Entrepreneurs who want to fly drones to make money currently must endure a time-consuming bureaucratic process to do so — but only in the U.S. Strangely, the agency has been more concerned with how the requested operation will benefit the economy or public.

The FAA prohibits commercial drone flights within 500 ft from all non-participating people, vessels, vehicles and structures unless certain requirements can be met. This is a legitimate safety restriction because the majority of consumer drones on the market today only come with operating instructions. You will not find maintenance schedules, time-life limited parts lists or TBO schedules in their manuals. Operators have no idea how long the machines will last. If a motor fails on a quad multi-rotor, it will crash. Currently, these operators are all test pilots.

The FAA appears to be catching on, however, and taking a risk-based approach to drafting Part 107. In February, the agency created a small UAS coalition to study and recommend standards that could clear the way for commercial flights over populated areas and hasten the arrival of drone package delivery to a neighborhood near you. The group sent its report to the FAA April 1, then promptly split up. Apparently the priorities of the consumer drone manufacturers and package delivery proponents no longer coincided.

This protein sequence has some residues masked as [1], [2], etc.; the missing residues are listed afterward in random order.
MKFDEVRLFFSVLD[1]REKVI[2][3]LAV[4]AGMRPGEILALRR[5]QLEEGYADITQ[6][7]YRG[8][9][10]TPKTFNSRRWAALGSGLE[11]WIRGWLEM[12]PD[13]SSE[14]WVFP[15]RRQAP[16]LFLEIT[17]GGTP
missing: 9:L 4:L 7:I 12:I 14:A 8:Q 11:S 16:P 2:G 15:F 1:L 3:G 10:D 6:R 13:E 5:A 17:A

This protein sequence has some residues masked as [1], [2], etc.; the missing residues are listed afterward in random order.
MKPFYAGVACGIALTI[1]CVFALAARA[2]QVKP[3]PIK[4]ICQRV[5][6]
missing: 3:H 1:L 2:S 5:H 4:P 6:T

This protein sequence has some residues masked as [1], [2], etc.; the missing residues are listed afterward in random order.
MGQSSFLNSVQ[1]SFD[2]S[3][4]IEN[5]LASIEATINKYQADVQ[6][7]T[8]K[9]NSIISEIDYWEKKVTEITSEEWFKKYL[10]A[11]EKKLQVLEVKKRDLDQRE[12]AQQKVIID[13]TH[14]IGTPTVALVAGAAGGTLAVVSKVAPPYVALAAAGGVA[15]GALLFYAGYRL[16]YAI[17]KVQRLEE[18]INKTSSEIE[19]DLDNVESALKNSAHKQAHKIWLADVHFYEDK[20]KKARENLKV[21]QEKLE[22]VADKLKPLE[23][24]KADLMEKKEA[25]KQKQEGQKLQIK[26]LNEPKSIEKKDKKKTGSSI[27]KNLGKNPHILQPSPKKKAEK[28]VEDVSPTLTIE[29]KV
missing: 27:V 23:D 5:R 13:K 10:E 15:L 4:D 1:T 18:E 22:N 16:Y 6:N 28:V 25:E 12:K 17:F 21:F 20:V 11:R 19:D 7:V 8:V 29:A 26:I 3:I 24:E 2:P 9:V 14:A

It could be argued that many companies who manufacture drones or the technology associated with them are being held back by the FAA. Others might be waiting to see what the FAA will do or be forced to do by Congress. Change however is coming. With the exception of dodging an occasional bird or crop duster, as helicopter pilots, we used to enjoy the exclusive use of Class G airspace below 500 ft agl. Not any more.

A thoughtful, perhaps somewhat tongue in cheek, helo pilots perspective on all things 333 by Mark Colborn writing in Rotor & Wing. Including an interesting anecdote about getting caught operating without a 333 and filing NOTAMs.
For me the standout, breakthrough moment was announcing that everyone who flies a drone is a test pilot. Reminds me of Eric Cheng’s Christmas admonishment to not buy an anonymous crappy drone. OK – so how do you know? The closer one gets to aviation, the more one is reminded about what is missing.

read more at aviationtoday.com



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